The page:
The Huawei Watch GT Runner also carries over the TruSeen 5 Plus sensor from the Watch GT 3. This means you get eight photodiodes with an additional light source for more accurate heart rate readings. Also, like the Huawei Watch GT 3, the fitness-focused version sports all-day SpO2 monitoring, though it’s not a certified medical device, so you shouldn’t completely rely on the readings.
What’s not so good?
Not all wrists are created equal. Most smartwatches understand this, offering smaller and larger sizes to suit most users. However, the Huawei Watch GT Runner is not among them. It’s only available in the larger 46mm configuration despite the original Watch GT 3 coming in 42mm and 46mm sizes. Unfortunately, I had to tighten the strap almost as far as it would go for a snug fit. Even when I reached a tight enough point, the width of the watch meant that I still had a space the size of a pencil between my wrist and the band. It would have been a simple enough fix to offer a smaller size of the Watch GT Runner for smaller wrists, even at the cost of display size and battery life.
See also: The best cheap fitness trackers
Although I detailed the watch’s impressive features above, the setup process might be enough to turn some users away. You can pair the Huawei Watch GT Runner to just about any Android device, though unless you have a Huawei phone you’ll have to sideload the Huawei App Gallery This is a result of the rocky Google-Huawei relationship as a result of the US trade ban. The knock-on is that the Play Store’s version of Huawei Health hasn’t been updated since 2020, so you need the most recent version from App Gallery to make everything tick.
Unfortunately, the challenges don’t end once you have Huawei Health installed. As a US-based user, I had to set my location to the UK to take advantage of all of Huawei Health’s features. Selecting the US as your location offers a pretty bare-bones menu instead. Obviously, the watch isn’t intended for sale in the US, but it’s still an odd quirk if you’re thinking of importing one.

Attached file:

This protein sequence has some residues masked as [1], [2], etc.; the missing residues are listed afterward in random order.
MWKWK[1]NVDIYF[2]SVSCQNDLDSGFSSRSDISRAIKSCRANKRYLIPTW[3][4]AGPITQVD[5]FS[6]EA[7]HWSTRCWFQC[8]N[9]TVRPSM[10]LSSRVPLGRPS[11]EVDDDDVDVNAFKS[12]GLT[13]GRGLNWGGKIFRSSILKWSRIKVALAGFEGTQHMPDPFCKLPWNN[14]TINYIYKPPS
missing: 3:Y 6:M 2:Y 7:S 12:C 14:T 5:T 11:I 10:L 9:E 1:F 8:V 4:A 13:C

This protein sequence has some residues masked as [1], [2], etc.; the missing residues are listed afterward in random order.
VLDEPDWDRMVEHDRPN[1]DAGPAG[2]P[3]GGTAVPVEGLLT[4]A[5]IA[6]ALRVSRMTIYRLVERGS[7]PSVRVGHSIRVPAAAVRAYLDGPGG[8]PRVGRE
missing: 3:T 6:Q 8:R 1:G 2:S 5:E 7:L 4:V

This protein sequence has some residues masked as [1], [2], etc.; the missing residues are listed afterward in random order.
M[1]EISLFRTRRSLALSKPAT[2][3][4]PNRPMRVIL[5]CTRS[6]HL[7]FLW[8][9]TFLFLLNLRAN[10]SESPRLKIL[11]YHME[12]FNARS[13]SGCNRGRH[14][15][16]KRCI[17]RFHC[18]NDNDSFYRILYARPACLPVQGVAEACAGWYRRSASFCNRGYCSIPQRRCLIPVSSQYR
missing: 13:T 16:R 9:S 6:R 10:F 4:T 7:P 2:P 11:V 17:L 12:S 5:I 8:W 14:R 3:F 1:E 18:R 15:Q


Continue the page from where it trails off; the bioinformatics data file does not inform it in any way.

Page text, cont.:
You also won’t find too many options if you want to add apps from the App Gallery. There are a few music control apps and a few puzzle apps, but you won’t find the same variety as you would with Wear OS or watchOS. Huawei watches don’t natively support Strava or Google Fit, for example, which leads to a further host of issues.
Expect to jump through quite a few setup hoops, and even more to export health data.
Once you get the basics up and running, there are even more hoops to jump through if you want to export your data. You first have to install the third-party workaround app Health Sync from the Google Play Store and then grant a complete list of permissions. Be careful to make sure that your location matches in both Huawei Health and Health Sync; otherwise, you end up in a loop trying to verify your identity. When you do finally pair Strava or Google Fit and Huawei Health, the sync works just fine, but it may take some trial and error to get there.
One more problem with the Huawei Watch GT Runner is the lack of a back button. It’s part of the cost of excellent battery life, but the watch doesn’t store apps in the background. That means if you enter the wrong menu, you’ll have to start from scratch to get to the feature you need.